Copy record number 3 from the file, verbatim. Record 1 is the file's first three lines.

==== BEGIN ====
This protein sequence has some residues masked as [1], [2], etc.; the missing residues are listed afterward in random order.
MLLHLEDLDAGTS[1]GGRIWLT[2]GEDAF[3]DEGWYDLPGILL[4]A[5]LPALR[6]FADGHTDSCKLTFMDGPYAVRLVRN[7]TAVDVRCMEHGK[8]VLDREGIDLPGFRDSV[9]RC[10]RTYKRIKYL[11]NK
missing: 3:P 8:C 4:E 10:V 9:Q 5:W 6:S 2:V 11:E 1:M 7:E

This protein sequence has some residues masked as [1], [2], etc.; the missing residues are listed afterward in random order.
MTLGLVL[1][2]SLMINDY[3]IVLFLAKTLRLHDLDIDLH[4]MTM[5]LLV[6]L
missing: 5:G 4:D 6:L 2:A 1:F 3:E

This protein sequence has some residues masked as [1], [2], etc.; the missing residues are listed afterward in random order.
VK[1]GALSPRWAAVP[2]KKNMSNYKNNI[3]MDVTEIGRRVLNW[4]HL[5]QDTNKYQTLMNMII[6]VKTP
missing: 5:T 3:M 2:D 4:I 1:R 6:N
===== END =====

This protein sequence has some residues masked as [1], [2], etc.; the missing residues are listed afterward in random order.
VK[1]GALSPRWAAVP[2]KKNMSNYKNNI[3]MDVTEIGRRVLNW[4]HL[5]QDTNKYQTLMNMII[6]VKTP
missing: 5:T 3:M 2:D 4:I 1:R 6:N